Thursday, May 23, 2024

Historic Homes Exceed Expectations on Mother’s Day

Our group enjoyed all seven homes on CHA’s annual Mother’s Day Historic Home Tour.

From the beach to the bay, seven exceptional homes, built as early as 1896 and as recent as 1949, were on display for the Coronado Historical Association’s (CHA) annual Mother’s Day Historic Home Tour.  All but one of the homes was historically designated, and six had occupants with military ties.

We had a bigger crew than usual join us for our favorite Mother’s Day tradition of getting a glimpse inside a variety of remarkable Coronado homes. A poll to see if our group had a favorite house revealed that exceptional elements stood out in all the homes and there was something to love about each one. One of the things that struck me was the diverse pantries, both old and new, found in most of the homes’ kitchens.

Kudos to the CHA staff and volunteers, sponsors, and gracious homeowners who made this incredible event possible. Beth Fleming, member of the CHA Board of Directors, spearheaded the team this year and Beth Farley was instrumental in helping to acquire the homes’ participation on the tour. Vickie Stone, CHA Curator of Collections, shared that more than 100 volunteers helped pull off this event. Art auction items were also displayed in the homes.

The historic home on 1st Street was recently renovated and more than doubled in size. Photo courtesy of CHA

The craftsman home on 1st Street, with a mysterious origin, was originally owned by Armand Jessop, of the renowned Jessop Jewelers in San Diego. Built in 1905, it has only been owned by three families through the years, with the original front door on F Avenue.  Recent renovation more than doubled the square footage of this historically designated home.  Some highlights include the amazing atrium which was added in 1934 and the recently added oyster shell driveway.  A moody staircase leads to the “Rabbit Hole,” an aptly named speakeasy “because once you go down you won’t want to come out,” reported one of the volunteers.

Mary Farley was a gracious volunteer at the A Avenue home and helped line up the homes on the tour.

The oldest home on the tour was on A Avenue and it shone with a craftsman style exterior and a colorful artistic vibe inside. The home was actually moved from Adella Avenue in 1912. The original owner was a pharmacist at the Hotel del Coronado and then opened his own pharmacy in town. The 1908 La Cornue stove is the showstopper in the kitchen, which has been renovated and owned by four families.

Tucked away on Churchill Place was the newest home on the tour, built in 1949. In this darling beach cottage, we enjoyed talking to the volunteer, whose grandparents lived in the home for many years, learning of the family’s Navy lineage, and seeing historical family photos.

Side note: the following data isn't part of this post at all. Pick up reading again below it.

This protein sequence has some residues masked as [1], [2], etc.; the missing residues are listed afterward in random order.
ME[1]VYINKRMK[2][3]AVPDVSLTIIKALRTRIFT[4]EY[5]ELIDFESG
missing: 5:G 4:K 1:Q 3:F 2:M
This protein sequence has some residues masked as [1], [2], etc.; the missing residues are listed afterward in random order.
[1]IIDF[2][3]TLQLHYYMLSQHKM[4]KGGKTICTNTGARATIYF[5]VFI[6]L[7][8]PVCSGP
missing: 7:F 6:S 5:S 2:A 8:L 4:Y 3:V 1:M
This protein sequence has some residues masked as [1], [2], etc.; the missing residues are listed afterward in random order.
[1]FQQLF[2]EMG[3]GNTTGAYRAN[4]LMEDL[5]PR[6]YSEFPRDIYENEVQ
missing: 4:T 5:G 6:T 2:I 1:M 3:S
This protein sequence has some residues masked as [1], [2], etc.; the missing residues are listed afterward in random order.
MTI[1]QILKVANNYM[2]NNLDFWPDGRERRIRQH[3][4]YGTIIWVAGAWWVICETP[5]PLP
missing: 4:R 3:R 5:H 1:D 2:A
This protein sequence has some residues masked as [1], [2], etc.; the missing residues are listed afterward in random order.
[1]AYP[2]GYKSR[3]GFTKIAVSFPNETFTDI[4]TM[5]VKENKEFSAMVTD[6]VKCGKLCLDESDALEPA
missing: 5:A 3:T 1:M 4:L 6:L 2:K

Built in 1913 for $5,750, the historical beauty on F Avenue has meticulously rebuilt windows with original glass. One of the docents pointed out that the original fireplace tiles are clay from El Cajon, along with many other original features. The home was constructed by S.D. Chapin, a contractor who built more than 200 Coronado homes. It is interesting to note that from 1913 to 2017, only two families owned the home, and it was often rented out to military families.

Two homes on this year’s magnificent tour were on J Avenue. The first was one of the few two-story Clifford May homes and was one of the CHA’s 2024 GEM award winners. May was identified as the “father of the ranch house,” and only built seven out of 46 homes in the San Diego area with a second story. May homes are known for having Olive trees, so the owners planted several in their newly remodeled backyard, as well as retaining many original features like floor tiles, doors, and beams, of this 1936 gem.

Built in 1937, the front facade of this historic home on J Avenue remains the same.

The second home on J Avenue is inscribed “Casa de Sr. Tomas,” thought to have been named for one of the owner’s brothers. This 1937 Spanish Revival style home was built by local contractor Walter Vestal, who was also a former Coronado mayor. It was noted that the front façade remains unchanged, and it was historically designated in 2021.

The showcased house on Marina Avenue is considered Prairie Style, which originated in the Midwest and was conceived by Frank Lloyd Wright. This historic house was built on spec in 1915 for $3,500 by Jerauld Ingle, an early Coronado real estate salesman, developer, and builder. Volunteers pointed out that the backyard previously contained chauffeur’s quarters from the early days, which have now been rebuilt.

If you missed the opportunity to get a sneak peek into these truly outstanding Coronado homes, I highly recommend getting tickets early next year, because new homes await, and this spectacular event always sells out.

For more information about CHA, visit

Jennifer Velez
Jennifer Velez
Jennifer fell in love with Coronado as a teenager while visiting a college friend. She vowed that someday she would make it her home, and that dream has recently become a reality. Fast forward through completing college with a BA in Journalism, Public Relations and Communications, she then went on to work with a variety of clients. She also taught Journalism and coordinated fundraising for her children’s school, and was a staff writer for San Diego Family Magazine and contributed to other parenting publications. Have news to share? Send tips, story ideas or letters to the editor to: [email protected]

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